Comic Review: Dark Souls #1


Turning Dark Souls into a comic was always going to be a challenge. One of the signature traits that draws players to the Souls games like moths to a flame is its vague, indirect method of storytelling that forces you to piece together every little bit of lore you can find (through the environment, in item descriptions, etc) and try your best to interpret them, comparing thoughts and theories with the community in an attempt to discover the true history behind the game worlds. None of that is really possible in a comic book.

Thus is my conundrum in trying to wrap my brain around The Breath of Andolus, the debut issue in the new Dark Souls comic series, written by George Mann, illustrated by Alan Quah, and published by Titan Comics. It won’t be available in digital and retail comic shops until April 20th, but I got a chance to check out an early review copy.

The official synopsis is as follows:

“Welcome to the world of Dark Souls; a landscape bathed in arcane fantasy, where primordial forces govern the tides of time, bonfires flicker in the darkness, and the undead stalk the earth in search of impossible redemption. Dive into this original tale of adventure and visceral horror that throws readers deep into the twisted myth of the most celebrated video-game series of recent times!”

The comic begins with a more specific precursory overview, describing the spread of the undying curse across the land of Ishra during the Age of Fire, and how the human lord, Baron Karamas, hunted the Wyrm King Andolus to cure himself of the curse, only to doom mankind by extinguishing the dragon’s breath keeping the Sacred Flame ablaze.

From there, the story begins with Fira, a lady knight and the apparent ‘Chosen Undead’ protagonist of this tale, beginning her quest to bring about the return of the bright days and seek salvation for her people. Waking from a nightmare by the light of a bonfire, Fira and a scryer named Aldrich venture into the Crystalline Labyrinth in search of the tooth of Andolus, which has been fashioned into a dagger wielded by the “dragon augerer.” There are a few brief battles, but Fira doesn’t die a bunch of times (or at all) as you might expect the lead character of a Dark Souls story to do.

Viewed solely as a fantasy comic, the artwork is fantastic. However, for a Dark Souls comic the color palette and overall art style don’t quite jive with the dark fantasy setting of the games. The comic will be available in a variety of alternate cover options, but they’re all misleading in that they portray a different style and tone than what’s actually found on the inside. Then there’s Aldrich, who seriously looks like Dhalsim from Street Fighter. He just doesn’t strike me as a character that belongs in the Dark Souls universe.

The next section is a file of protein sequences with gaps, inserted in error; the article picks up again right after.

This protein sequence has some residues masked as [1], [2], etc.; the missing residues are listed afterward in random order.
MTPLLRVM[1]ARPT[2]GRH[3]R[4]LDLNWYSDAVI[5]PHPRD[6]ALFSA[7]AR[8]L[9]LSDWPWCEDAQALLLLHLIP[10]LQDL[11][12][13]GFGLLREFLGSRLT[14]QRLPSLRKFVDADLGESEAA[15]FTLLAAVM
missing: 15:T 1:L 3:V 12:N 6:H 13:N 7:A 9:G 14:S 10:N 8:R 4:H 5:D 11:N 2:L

One thing the comic does get just right, though, is the dwarfing sense of scale of the environments and boss baddies, which is effectively presented through the use of large, page-filling illustrations with very few panels or cells.

I honestly still don’t know if I like the idea of Dark Souls as a comic or not, and it’ll probably take seeing how things progress from here before I can say one way or the other. I like this first issue as a fantasy comic, but had I not known beforehand it was set in the Dark Souls universe, I don’t think I would have been able to tell. Nothing about the art or story really conveys the feelings of fear and tension and dread that are at the heart of the Souls franchise, or adds any memorable lore value. Hopefully things will get darker–and more Dark Souls-like–as Fira journeys on to the Weeping Forest to face the Everlord in the second issue coming in May.

Image Credit: Comic Book Resources:

Image Credit: Comic Book Resources:

Image Credit: Comic Book Resources:

Image Credit: Comic Book Resources:

About the Author

Matt Litten is the full-time editor and owner of He is responsible for maintaining the day to day operation of the site, editing all staff content before it is published, and contributing regular news, reviews, previews and other articles. Matt landed his first gig in the video game review business writing for the now-defunct website After the sad and untimely close of BonusStage, the former staff went on to found After a short stint as US Site Manager for AceGamez, Matt assumed full ownership over VGBlogger, and to this day he is dedicated to making it one of the top video game blogs in all the blogosphere. Matt is a fair-minded reviewer and lover of games of all platforms and types, big or small, hyped or niche, big-budget or indie. But that doesn't mean he will let poor games slide without a good thrashing when necessary!